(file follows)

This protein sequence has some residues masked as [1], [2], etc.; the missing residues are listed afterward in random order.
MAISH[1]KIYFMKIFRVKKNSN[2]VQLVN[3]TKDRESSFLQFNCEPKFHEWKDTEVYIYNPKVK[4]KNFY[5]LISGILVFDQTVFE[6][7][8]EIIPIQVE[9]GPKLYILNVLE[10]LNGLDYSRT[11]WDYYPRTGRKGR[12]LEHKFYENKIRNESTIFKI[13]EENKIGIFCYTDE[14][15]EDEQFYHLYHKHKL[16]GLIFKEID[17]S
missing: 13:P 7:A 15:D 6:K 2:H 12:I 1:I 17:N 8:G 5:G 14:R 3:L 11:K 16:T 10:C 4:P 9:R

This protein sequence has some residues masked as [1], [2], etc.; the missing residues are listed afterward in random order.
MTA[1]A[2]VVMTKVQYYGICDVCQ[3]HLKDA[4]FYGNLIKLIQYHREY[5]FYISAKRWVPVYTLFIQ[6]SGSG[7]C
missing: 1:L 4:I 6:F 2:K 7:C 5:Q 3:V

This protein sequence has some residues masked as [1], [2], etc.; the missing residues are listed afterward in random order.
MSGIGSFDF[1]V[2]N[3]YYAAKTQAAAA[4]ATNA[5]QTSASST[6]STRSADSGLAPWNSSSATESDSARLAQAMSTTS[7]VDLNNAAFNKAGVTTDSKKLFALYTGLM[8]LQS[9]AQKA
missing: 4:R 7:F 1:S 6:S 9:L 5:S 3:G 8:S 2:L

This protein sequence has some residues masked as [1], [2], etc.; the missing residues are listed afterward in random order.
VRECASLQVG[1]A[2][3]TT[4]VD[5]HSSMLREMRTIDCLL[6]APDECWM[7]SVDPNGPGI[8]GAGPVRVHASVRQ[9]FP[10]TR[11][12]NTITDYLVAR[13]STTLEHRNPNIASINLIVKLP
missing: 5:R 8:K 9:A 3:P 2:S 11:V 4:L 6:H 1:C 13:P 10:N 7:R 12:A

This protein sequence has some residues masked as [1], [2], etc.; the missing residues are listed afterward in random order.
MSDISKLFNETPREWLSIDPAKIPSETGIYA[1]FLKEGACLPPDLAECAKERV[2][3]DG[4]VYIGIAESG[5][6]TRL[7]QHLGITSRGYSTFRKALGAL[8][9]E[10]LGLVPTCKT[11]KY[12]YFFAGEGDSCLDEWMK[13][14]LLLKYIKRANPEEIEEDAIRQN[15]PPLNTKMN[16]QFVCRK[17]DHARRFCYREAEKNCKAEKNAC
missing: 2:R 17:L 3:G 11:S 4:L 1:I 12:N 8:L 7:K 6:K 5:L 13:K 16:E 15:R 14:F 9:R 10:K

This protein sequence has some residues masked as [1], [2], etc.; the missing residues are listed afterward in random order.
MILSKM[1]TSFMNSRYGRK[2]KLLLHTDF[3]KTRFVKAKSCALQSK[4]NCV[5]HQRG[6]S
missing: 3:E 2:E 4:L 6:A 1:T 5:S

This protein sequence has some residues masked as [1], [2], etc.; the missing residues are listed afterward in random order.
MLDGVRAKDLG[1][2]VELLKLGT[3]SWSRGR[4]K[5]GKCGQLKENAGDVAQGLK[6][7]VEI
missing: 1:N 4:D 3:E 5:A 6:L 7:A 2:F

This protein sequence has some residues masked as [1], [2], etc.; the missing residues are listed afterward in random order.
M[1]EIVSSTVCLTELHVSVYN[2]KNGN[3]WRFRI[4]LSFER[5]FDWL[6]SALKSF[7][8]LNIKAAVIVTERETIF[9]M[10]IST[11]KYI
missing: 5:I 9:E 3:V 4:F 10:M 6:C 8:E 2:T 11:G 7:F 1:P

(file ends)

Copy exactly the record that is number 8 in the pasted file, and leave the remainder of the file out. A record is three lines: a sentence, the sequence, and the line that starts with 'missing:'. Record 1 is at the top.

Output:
This protein sequence has some residues masked as [1], [2], etc.; the missing residues are listed afterward in random order.
M[1]EIVSSTVCLTELHVSVYN[2]KNGN[3]WRFRI[4]LSFER[5]FDWL[6]SALKSF[7][8]LNIKAAVIVTERETIF[9]M[10]IST[11]KYI
missing: 5:I 9:E 3:V 4:F 10:M 6:C 8:E 2:T 11:G 7:F 1:P